Is satirical news here to stay?

Stephen Colbert in Iraq

Photography is courtesy of The U.S. Army on Flickr

It’s scary to think some people believed Sarah Palin was a character on a late night comedy show, not a vice president in the running who was often impersonated by comedian Tina Fey.

How a person receives their news is drastically changing. It’s rare a twenty-something year old is seen sitting on a bench in the park reading The Wall Street Journal like his elder. It’s more likely that that same twenty-something year old will be seen reading some form of condensed news in a blog forum on his iPad while driving, unfortunately.

News has vastly changed in the way it’s presented. Recently, satirical news has been one of the trendiest and biggest movements in our generation.

In 2008, presidential candidates were going to where the youth of America was by making appearances on shows like Saturday Night Live and late night talk shows. Each of these shows somehow poked fun at each candidate but still brought in a lot of viewers leaving news outlets like CNN behind with the younger crowd.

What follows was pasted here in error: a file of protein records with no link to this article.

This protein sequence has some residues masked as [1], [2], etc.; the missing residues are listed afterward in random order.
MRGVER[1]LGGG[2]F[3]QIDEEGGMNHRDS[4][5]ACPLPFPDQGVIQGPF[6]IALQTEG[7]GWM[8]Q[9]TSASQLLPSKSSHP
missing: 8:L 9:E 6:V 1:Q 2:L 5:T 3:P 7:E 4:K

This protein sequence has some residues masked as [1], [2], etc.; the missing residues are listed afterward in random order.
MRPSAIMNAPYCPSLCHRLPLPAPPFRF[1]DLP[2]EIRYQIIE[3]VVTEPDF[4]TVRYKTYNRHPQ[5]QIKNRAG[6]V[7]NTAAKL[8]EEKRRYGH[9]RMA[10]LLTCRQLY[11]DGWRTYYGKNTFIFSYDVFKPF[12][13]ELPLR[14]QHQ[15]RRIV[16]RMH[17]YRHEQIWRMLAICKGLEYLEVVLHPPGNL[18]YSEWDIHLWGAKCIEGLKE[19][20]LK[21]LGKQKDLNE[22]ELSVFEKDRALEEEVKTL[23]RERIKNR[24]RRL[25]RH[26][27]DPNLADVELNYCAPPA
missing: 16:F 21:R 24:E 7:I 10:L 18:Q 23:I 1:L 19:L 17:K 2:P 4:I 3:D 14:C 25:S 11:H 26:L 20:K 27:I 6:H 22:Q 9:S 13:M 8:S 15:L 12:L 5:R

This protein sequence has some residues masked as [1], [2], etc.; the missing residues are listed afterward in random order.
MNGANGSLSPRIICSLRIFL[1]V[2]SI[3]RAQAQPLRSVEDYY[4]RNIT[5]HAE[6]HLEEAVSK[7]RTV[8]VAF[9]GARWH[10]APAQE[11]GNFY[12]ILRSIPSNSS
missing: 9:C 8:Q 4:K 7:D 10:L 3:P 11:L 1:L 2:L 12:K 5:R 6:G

To generalize everyone into this category is of course false; however, news has fallen into the entertainment category. It’s easier to be able to laugh at the on-goings of our economy as opposed to reading and watching reality which very well could be why news outlets like The Daily Show and The Colbert Report are such a big hit.

Who really wants to hear Wolf Blitzer discussing the Dow dropping again and again when Jon Stewart can humorously inform us on the state of the economy?

(See this video clip of The Daily Show)

So where does this leave our generation? With the older, Walter Cronkite, generation diminishing and Stephen Colbert’s fan page on Facebook growing, print and broadcast journalism that is straightforward and hard hitting is at a standstill.

While people are tuning into The Today Show to see what Kathy Lee Gifford will do next, news keeps getting more entertaining. As long as shows like The Colbert Report continue to have reputable public figures appear, we don’t need to worry as long as our generation is getting its news.

We can start worrying when Snookie, a cast member of MTV’s Jersey Shore, is a news anchor discussing various ways to remove tanning solution from furniture that was sat in.

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